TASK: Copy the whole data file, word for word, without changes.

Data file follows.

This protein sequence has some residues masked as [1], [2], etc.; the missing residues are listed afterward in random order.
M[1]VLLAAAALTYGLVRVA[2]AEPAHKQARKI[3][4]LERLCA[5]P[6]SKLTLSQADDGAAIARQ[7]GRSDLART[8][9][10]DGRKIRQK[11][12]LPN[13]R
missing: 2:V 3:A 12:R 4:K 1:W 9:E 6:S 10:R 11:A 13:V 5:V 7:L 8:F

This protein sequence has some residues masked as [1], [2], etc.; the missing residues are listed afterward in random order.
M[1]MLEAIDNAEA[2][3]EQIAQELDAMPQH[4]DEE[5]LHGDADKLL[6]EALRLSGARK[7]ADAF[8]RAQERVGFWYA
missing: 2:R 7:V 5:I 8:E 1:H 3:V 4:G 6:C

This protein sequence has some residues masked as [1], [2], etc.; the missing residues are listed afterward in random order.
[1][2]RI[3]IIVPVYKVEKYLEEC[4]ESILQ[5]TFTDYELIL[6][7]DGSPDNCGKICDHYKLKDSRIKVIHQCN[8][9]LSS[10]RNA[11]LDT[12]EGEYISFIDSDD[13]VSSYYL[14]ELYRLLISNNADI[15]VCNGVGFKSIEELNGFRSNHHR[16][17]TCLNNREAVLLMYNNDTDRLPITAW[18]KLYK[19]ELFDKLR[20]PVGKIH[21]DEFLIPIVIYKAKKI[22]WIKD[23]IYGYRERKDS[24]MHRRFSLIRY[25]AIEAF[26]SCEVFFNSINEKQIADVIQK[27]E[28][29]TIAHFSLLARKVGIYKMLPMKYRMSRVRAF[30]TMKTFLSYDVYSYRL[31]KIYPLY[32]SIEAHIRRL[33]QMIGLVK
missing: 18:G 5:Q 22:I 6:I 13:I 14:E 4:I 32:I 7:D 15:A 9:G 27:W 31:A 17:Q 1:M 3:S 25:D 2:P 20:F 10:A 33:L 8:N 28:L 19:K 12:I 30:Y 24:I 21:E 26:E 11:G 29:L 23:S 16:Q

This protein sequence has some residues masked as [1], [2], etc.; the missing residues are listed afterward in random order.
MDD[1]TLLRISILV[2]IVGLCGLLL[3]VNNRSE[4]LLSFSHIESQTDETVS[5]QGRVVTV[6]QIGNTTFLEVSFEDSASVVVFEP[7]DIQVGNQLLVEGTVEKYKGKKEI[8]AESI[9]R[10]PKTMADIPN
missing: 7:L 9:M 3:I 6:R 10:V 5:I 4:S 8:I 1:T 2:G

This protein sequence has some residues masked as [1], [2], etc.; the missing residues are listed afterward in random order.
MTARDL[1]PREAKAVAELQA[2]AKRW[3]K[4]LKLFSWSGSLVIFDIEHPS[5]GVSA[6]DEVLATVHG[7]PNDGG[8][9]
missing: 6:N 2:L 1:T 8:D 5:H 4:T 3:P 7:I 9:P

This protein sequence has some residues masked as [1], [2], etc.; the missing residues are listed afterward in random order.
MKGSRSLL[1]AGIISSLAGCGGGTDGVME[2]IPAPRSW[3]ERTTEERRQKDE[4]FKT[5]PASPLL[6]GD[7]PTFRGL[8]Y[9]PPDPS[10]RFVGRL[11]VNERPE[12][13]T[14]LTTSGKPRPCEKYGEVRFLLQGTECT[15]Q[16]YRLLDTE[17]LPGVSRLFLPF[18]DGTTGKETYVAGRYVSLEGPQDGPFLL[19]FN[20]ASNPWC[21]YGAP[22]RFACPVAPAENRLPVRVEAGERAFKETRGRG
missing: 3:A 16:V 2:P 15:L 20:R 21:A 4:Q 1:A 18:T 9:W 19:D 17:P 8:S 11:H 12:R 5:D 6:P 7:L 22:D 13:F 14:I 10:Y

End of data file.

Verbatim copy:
This protein sequence has some residues masked as [1], [2], etc.; the missing residues are listed afterward in random order.
M[1]VLLAAAALTYGLVRVA[2]AEPAHKQARKI[3][4]LERLCA[5]P[6]SKLTLSQADDGAAIARQ[7]GRSDLART[8][9][10]DGRKIRQK[11][12]LPN[13]R
missing: 2:V 3:A 12:R 4:K 1:W 9:E 6:S 10:R 11:A 13:V 5:V 7:L 8:F

This protein sequence has some residues masked as [1], [2], etc.; the missing residues are listed afterward in random order.
M[1]MLEAIDNAEA[2][3]EQIAQELDAMPQH[4]DEE[5]LHGDADKLL[6]EALRLSGARK[7]ADAF[8]RAQERVGFWYA
missing: 2:R 7:V 5:I 8:E 1:H 3:V 4:G 6:C

This protein sequence has some residues masked as [1], [2], etc.; the missing residues are listed afterward in random order.
[1][2]RI[3]IIVPVYKVEKYLEEC[4]ESILQ[5]TFTDYELIL[6][7]DGSPDNCGKICDHYKLKDSRIKVIHQCN[8][9]LSS[10]RNA[11]LDT[12]EGEYISFIDSDD[13]VSSYYL[14]ELYRLLISNNADI[15]VCNGVGFKSIEELNGFRSNHHR[16][17]TCLNNREAVLLMYNNDTDRLPITAW[18]KLYK[19]ELFDKLR[20]PVGKIH[21]DEFLIPIVIYKAKKI[22]WIKD[23]IYGYRERKDS[24]MHRRFSLIRY[25]AIEAF[26]SCEVFFNSINEKQIADVIQK[27]E[28][29]TIAHFSLLARKVGIYKMLPMKYRMSRVRAF[30]TMKTFLSYDVYSYRL[31]KIYPLY[32]SIEAHIRRL[33]QMIGLVK
missing: 18:G 5:Q 22:I 6:I 13:I 14:E 4:I 32:I 7:D 15:A 9:G 27:W 31:A 17:Q 1:M 3:S 25:D 2:P 20:F 10:A 33:L 8:N 28:L 19:K 12:I 30:Y 24:I 21:E 26:E 11:G 29:L 23:S 16:Q

This protein sequence has some residues masked as [1], [2], etc.; the missing residues are listed afterward in random order.
MDD[1]TLLRISILV[2]IVGLCGLLL[3]VNNRSE[4]LLSFSHIESQTDETVS[5]QGRVVTV[6]QIGNTTFLEVSFEDSASVVVFEP[7]DIQVGNQLLVEGTVEKYKGKKEI[8]AESI[9]R[10]PKTMADIPN
missing: 7:L 9:M 3:I 6:R 10:V 5:I 4:S 8:I 1:T 2:G

This protein sequence has some residues masked as [1], [2], etc.; the missing residues are listed afterward in random order.
MTARDL[1]PREAKAVAELQA[2]AKRW[3]K[4]LKLFSWSGSLVIFDIEHPS[5]GVSA[6]DEVLATVHG[7]PNDGG[8][9]
missing: 6:N 2:L 1:T 8:D 5:H 4:T 3:P 7:I 9:P

This protein sequence has some residues masked as [1], [2], etc.; the missing residues are listed afterward in random order.
MKGSRSLL[1]AGIISSLAGCGGGTDGVME[2]IPAPRSW[3]ERTTEERRQKDE[4]FKT[5]PASPLL[6]GD[7]PTFRGL[8]Y[9]PPDPS[10]RFVGRL[11]VNERPE[12][13]T[14]LTTSGKPRPCEKYGEVRFLLQGTECT[15]Q[16]YRLLDTE[17]LPGVSRLFLPF[18]DGTTGKETYVAGRYVSLEGPQDGPFLL[19]FN[20]ASNPWC[21]YGAP[22]RFACPVAPAENRLPVRVEAGERAFKETRGRG
missing: 3:A 16:V 2:P 15:L 20:R 21:A 4:Q 1:A 18:T 9:W 19:D 17:P 8:S 11:H 12:R 5:D 6:P 7:L 22:D 13:F 14:I 10:Y